Microbial evaluation of the viscous heater for commercial applications in faecal sludge treatment
conference contributionposted on 2018-11-13, 09:12 authored by Daniela Peguero, Gary Foutch, J. Smay, Tapuwa M. Sahondo, Lindelani P. Xaba, Tom P. Hayangah, Rebecca Sindall, Chris Buckley, Heather N. Bischel
Risk of infection from human pathogens by contact with untreated faecal sludge (FS) poses a threat to worker health. The aim of this study was to assess the commercial potential of a 1000 L h-1 viscous heater (VH) to minimise this risk as a component of a black soldier fly larvae (BSFL) production pipeline. Changes in source material properties during sludge processing, temperature stability and microbial treatment efficacy were evaluated. Inactivation of heterotrophic bacteria in FS treated in the VH was measured at 60 ℃ and 80 ℃. Approximately 1‑ to 3-log inactivation was observed, independent of residence time. Maintaining temperature stability proved difficult with variable sludge viscosity and manual control of flow rate and engine power. Adding operational controls based on effluent temperature would compensate for variable sludge properties. Preparing FS for treatment in the VH proved challenging due to the small particle size required and the large quantity of detritus present.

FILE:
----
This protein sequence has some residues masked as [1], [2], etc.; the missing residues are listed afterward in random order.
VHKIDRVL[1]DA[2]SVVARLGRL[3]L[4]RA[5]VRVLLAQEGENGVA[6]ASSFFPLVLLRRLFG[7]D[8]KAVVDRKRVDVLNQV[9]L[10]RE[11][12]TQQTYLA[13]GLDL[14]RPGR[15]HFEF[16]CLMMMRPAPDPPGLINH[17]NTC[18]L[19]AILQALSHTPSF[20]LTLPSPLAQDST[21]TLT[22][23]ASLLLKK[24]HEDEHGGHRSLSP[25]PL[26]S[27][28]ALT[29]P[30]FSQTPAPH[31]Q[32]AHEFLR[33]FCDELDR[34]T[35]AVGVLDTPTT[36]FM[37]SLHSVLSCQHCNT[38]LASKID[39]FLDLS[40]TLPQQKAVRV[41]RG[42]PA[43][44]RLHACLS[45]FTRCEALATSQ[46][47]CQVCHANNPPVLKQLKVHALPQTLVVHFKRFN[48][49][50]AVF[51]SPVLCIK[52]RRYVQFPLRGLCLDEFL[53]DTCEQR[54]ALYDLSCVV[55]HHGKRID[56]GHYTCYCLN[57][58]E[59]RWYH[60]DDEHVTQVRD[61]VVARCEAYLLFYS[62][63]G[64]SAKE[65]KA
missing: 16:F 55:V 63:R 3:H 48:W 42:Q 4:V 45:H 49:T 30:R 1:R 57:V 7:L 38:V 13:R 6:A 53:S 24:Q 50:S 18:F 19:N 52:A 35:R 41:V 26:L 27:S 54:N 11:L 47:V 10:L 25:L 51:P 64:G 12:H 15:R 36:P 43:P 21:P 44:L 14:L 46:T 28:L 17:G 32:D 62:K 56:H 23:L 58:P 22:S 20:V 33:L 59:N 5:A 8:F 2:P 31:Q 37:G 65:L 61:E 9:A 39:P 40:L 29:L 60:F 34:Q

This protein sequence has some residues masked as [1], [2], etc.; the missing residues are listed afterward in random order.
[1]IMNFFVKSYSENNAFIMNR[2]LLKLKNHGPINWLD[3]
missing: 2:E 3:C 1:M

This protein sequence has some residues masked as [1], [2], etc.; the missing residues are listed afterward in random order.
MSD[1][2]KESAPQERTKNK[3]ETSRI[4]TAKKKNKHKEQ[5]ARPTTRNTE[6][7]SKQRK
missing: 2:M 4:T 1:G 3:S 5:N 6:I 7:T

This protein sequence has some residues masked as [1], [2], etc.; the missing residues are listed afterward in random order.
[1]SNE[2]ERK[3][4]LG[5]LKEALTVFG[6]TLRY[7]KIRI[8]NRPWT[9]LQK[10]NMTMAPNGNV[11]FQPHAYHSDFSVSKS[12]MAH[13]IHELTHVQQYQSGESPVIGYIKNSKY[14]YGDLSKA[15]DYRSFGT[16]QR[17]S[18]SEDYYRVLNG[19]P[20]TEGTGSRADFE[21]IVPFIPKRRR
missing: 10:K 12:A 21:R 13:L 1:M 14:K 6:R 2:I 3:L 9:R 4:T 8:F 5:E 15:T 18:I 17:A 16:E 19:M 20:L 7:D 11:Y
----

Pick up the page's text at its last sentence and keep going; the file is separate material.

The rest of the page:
The authors would like to extend thanks to The Bill & Melinda Gates Foundation for funding this work.
- Architecture, Building and Civil Engineering
- Water, Engineering and Development Centre (WEDC)
Published inTransformation towards sustainable and resilient WASH services: Proceedings of the 41st WEDC International Conference
Pages? - ? (6)
CitationPEGUERO, D. ... et al, 2018. Microbial evaluation of the viscous heater for commercial applications in faecal sludge treatment. IN: Shaw, R.J. (ed). Transformation towards sustainable and resilient WASH services: Proceedings of the 41st WEDC International Conference, Nakuru, Kenya, 9-13 July 2018, Paper 3016, 6 pp.
Publisher© WEDC, Loughborough University
- VoR (Version of Record)
Publisher statementThis work is made available according to the conditions of the Creative Commons Attribution-NonCommercial-NoDerivatives 4.0 International (CC BY-NC-ND 4.0) licence. Full details of this licence are available at: https://creativecommons.org/licenses/by-nc-nd/4.0/
NotesThis is a conference paper.